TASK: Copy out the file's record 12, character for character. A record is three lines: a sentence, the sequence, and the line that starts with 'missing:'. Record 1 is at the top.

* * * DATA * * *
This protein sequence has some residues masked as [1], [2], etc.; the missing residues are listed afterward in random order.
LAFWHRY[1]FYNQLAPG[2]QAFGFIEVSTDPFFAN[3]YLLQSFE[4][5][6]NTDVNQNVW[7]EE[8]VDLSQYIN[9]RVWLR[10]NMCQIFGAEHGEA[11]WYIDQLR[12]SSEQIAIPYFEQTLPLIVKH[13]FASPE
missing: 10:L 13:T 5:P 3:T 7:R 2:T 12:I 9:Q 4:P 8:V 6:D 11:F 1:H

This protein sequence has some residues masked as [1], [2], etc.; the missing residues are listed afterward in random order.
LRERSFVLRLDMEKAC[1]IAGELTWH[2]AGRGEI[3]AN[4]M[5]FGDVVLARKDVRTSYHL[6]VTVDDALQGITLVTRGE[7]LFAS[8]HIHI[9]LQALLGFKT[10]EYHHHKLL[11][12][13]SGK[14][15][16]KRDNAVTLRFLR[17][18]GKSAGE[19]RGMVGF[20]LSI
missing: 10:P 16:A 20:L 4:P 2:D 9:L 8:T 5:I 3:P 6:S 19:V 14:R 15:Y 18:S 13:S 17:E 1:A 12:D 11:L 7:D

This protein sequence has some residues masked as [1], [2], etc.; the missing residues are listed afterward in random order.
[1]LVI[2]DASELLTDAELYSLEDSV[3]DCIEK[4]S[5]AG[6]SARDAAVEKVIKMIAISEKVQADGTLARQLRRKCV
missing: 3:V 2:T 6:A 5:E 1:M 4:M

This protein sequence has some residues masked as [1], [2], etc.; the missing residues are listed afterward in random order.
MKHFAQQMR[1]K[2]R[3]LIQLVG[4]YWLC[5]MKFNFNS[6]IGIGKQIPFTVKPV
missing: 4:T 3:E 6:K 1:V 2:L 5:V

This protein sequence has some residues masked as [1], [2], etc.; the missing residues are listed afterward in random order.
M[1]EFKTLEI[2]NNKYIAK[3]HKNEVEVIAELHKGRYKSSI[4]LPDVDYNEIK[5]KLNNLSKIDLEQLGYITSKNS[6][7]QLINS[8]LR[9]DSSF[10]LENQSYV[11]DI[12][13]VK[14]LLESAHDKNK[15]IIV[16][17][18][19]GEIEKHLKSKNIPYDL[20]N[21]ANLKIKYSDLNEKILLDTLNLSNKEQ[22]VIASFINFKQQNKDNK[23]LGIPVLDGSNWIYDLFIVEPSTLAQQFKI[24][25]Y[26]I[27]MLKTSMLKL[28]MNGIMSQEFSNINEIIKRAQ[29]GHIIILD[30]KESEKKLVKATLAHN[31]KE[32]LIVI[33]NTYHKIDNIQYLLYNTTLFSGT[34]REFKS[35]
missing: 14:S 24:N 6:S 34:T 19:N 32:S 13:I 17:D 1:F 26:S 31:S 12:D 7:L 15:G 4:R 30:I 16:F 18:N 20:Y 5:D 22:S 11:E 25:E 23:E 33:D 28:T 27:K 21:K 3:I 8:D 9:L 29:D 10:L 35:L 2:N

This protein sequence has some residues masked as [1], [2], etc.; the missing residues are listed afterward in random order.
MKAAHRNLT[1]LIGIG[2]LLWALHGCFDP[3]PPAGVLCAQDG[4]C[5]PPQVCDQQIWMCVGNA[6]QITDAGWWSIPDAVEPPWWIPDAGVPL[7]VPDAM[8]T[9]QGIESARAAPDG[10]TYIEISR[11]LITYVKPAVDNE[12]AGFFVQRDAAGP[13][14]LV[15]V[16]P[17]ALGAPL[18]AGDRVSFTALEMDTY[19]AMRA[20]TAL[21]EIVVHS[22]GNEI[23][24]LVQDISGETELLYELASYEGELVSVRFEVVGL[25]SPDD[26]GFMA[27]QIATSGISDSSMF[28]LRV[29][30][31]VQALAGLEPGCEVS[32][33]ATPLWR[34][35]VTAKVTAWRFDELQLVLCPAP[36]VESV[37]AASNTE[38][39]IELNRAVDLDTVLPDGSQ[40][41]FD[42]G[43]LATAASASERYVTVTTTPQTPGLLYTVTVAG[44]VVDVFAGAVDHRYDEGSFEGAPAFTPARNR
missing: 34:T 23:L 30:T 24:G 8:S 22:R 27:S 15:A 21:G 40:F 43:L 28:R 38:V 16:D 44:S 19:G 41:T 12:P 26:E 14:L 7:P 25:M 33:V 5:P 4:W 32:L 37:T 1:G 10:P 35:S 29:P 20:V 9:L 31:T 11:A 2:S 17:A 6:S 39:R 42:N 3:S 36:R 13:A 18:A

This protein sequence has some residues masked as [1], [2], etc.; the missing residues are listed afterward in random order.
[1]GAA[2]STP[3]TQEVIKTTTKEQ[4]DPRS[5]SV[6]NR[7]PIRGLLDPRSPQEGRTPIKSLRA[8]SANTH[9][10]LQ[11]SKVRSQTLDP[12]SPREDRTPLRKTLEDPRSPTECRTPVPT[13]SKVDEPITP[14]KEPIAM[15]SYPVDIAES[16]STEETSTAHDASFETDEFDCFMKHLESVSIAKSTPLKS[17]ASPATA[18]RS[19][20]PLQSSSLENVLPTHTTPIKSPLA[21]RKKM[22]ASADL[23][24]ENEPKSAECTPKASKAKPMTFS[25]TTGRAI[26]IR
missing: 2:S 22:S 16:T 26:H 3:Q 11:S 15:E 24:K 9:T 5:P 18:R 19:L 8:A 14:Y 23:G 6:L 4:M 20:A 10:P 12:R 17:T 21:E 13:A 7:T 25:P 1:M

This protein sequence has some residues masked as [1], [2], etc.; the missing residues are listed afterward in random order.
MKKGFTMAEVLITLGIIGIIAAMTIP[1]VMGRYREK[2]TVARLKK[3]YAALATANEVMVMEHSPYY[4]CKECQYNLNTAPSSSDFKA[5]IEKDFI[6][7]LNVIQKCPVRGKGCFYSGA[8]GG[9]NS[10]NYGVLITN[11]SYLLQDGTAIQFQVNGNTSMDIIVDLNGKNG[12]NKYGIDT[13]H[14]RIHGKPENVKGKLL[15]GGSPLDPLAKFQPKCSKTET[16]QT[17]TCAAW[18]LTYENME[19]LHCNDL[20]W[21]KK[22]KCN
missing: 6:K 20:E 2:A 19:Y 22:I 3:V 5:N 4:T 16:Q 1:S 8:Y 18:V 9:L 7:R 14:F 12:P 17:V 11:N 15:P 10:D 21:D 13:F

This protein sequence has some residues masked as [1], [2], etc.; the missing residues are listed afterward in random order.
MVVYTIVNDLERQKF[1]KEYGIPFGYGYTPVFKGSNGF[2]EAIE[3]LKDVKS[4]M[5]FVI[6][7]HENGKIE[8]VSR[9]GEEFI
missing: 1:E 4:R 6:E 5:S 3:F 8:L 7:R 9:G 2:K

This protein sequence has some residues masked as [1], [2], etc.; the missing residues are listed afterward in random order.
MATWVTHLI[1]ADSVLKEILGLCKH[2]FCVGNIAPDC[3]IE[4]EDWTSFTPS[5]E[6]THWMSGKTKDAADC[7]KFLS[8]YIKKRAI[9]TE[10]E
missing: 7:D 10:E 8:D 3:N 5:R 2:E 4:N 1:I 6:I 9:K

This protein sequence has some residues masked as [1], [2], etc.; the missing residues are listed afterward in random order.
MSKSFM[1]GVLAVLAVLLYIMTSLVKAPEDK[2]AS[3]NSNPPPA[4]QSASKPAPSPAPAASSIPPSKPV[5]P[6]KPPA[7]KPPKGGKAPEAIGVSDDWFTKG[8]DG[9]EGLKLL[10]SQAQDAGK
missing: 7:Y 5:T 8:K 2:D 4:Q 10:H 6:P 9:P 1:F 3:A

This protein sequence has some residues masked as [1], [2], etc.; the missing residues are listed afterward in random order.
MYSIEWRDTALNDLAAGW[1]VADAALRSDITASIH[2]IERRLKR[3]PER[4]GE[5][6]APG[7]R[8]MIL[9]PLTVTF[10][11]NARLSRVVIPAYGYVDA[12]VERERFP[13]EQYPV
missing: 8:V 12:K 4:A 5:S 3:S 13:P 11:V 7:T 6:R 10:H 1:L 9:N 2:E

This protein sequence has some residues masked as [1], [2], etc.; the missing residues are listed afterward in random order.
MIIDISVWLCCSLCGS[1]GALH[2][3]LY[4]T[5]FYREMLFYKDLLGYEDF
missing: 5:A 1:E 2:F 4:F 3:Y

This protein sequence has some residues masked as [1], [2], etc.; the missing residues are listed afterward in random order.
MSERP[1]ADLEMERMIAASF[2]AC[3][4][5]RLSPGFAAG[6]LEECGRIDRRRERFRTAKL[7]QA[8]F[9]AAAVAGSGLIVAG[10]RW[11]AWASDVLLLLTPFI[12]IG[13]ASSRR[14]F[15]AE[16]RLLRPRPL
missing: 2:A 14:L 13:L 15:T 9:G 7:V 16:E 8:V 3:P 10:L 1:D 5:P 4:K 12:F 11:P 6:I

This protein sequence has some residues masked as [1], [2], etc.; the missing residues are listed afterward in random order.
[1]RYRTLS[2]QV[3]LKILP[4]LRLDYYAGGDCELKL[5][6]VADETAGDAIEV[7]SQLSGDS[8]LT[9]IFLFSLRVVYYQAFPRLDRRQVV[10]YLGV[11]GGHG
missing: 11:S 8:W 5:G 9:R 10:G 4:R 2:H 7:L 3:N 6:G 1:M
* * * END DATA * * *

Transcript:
This protein sequence has some residues masked as [1], [2], etc.; the missing residues are listed afterward in random order.
MYSIEWRDTALNDLAAGW[1]VADAALRSDITASIH[2]IERRLKR[3]PER[4]GE[5][6]APG[7]R[8]MIL[9]PLTVTF[10][11]NARLSRVVIPAYGYVDA[12]VERERFP[13]EQYPV
missing: 8:V 12:K 4:A 5:S 3:S 13:P 11:V 7:T 6:R 10:H 1:L 9:N 2:E